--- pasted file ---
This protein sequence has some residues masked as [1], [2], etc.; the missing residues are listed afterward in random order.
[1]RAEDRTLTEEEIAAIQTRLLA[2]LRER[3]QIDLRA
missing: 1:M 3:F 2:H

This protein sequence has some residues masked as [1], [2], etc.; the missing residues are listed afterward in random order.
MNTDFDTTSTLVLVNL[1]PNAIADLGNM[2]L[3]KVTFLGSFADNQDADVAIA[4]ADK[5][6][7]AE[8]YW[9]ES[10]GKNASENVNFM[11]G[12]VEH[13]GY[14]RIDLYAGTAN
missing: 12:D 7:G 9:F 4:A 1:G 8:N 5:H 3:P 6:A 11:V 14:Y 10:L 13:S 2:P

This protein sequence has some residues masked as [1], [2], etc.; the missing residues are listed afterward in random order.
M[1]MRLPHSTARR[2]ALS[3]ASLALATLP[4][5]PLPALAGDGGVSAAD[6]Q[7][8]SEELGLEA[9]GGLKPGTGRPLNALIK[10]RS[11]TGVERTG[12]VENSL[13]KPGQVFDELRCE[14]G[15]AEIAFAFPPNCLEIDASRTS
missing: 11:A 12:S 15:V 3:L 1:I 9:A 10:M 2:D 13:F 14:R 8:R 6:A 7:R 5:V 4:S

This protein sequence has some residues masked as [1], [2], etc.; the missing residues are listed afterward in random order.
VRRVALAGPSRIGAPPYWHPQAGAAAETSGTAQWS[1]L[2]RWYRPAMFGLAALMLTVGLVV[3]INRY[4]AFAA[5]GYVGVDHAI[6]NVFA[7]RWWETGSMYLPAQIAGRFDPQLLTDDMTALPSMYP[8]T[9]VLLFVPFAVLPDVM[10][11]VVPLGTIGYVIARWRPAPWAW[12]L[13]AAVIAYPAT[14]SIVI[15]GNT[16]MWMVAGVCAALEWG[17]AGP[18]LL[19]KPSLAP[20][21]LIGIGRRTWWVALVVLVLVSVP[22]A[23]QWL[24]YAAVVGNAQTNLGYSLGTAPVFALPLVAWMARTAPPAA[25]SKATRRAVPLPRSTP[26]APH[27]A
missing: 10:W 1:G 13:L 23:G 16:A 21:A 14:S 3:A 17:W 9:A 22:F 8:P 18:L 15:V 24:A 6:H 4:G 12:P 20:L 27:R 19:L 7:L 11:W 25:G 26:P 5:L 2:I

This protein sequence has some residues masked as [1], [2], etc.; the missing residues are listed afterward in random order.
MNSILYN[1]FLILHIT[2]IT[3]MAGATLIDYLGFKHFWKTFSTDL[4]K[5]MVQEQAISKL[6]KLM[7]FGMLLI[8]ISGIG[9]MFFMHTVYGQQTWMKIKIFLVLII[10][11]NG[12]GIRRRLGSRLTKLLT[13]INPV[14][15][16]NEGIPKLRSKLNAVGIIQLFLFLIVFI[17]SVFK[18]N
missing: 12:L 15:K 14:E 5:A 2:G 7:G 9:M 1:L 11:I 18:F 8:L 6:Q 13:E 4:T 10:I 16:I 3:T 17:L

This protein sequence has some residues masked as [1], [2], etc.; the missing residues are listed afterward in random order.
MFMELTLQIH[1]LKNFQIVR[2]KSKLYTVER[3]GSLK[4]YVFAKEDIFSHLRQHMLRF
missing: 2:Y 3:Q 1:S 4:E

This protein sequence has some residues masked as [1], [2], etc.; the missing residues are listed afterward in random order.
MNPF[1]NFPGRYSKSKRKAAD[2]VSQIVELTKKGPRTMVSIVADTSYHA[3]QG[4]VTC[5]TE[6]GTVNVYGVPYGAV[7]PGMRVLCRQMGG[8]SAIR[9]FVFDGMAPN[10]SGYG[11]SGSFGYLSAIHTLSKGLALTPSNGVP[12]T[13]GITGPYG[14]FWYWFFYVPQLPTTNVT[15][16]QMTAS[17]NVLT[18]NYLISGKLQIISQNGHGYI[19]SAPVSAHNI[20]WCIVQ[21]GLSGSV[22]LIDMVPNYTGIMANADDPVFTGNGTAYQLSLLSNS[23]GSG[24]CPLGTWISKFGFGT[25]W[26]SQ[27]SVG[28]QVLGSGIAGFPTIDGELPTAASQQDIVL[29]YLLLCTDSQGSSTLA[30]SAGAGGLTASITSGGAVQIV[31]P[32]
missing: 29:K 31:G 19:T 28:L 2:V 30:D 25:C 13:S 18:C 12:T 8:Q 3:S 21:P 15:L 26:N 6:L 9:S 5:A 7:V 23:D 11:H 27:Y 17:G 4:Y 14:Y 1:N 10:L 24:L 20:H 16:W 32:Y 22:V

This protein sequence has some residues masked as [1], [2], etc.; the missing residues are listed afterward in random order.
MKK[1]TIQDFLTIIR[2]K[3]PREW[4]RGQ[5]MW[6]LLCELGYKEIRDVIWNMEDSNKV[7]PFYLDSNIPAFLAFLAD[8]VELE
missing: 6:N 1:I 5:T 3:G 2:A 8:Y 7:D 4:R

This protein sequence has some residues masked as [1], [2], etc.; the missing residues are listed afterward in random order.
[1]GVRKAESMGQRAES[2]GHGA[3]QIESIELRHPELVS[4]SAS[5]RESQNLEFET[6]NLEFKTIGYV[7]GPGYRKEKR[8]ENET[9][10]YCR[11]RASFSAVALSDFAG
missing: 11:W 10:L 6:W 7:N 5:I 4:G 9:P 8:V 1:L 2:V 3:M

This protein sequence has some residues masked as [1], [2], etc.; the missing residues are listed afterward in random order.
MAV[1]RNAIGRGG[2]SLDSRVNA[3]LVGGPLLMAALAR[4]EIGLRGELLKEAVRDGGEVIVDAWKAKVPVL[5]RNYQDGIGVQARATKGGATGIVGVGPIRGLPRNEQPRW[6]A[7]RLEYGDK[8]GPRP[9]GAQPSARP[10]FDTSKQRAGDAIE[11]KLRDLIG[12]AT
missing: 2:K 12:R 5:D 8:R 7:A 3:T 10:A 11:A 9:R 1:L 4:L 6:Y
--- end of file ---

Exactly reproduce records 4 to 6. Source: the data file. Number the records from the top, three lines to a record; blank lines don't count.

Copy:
This protein sequence has some residues masked as [1], [2], etc.; the missing residues are listed afterward in random order.
VRRVALAGPSRIGAPPYWHPQAGAAAETSGTAQWS[1]L[2]RWYRPAMFGLAALMLTVGLVV[3]INRY[4]AFAA[5]GYVGVDHAI[6]NVFA[7]RWWETGSMYLPAQIAGRFDPQLLTDDMTALPSMYP[8]T[9]VLLFVPFAVLPDVM[10][11]VVPLGTIGYVIARWRPAPWAW[12]L[13]AAVIAYPAT[14]SIVI[15]GNT[16]MWMVAGVCAALEWG[17]AGP[18]LL[19]KPSLAP[20][21]LIGIGRRTWWVALVVLVLVSVP[22]A[23]QWL[24]YAAVVGNAQTNLGYSLGTAPVFALPLVAWMARTAPPAA[25]SKATRRAVPLPRSTP[26]APH[27]A
missing: 10:W 1:G 13:L 23:G 16:A 21:A 14:S 3:A 17:W 9:A 22:F 8:P 18:L 15:V 24:A 6:H 4:G 12:P 20:L 27:R 19:L 7:L 11:W 25:G 26:P 5:L 2:I

This protein sequence has some residues masked as [1], [2], etc.; the missing residues are listed afterward in random order.
MNSILYN[1]FLILHIT[2]IT[3]MAGATLIDYLGFKHFWKTFSTDL[4]K[5]MVQEQAISKL[6]KLM[7]FGMLLI[8]ISGIG[9]MFFMHTVYGQQTWMKIKIFLVLII[10][11]NG[12]GIRRRLGSRLTKLLT[13]INPV[14][15][16]NEGIPKLRSKLNAVGIIQLFLFLIVFI[17]SVFK[18]N
missing: 12:L 15:K 14:E 5:A 2:G 7:G 9:M 1:L 11:I 18:F 8:L 6:Q 13:E 4:T 10:I 16:I 3:T 17:L

This protein sequence has some residues masked as [1], [2], etc.; the missing residues are listed afterward in random order.
MFMELTLQIH[1]LKNFQIVR[2]KSKLYTVER[3]GSLK[4]YVFAKEDIFSHLRQHMLRF
missing: 2:Y 3:Q 1:S 4:E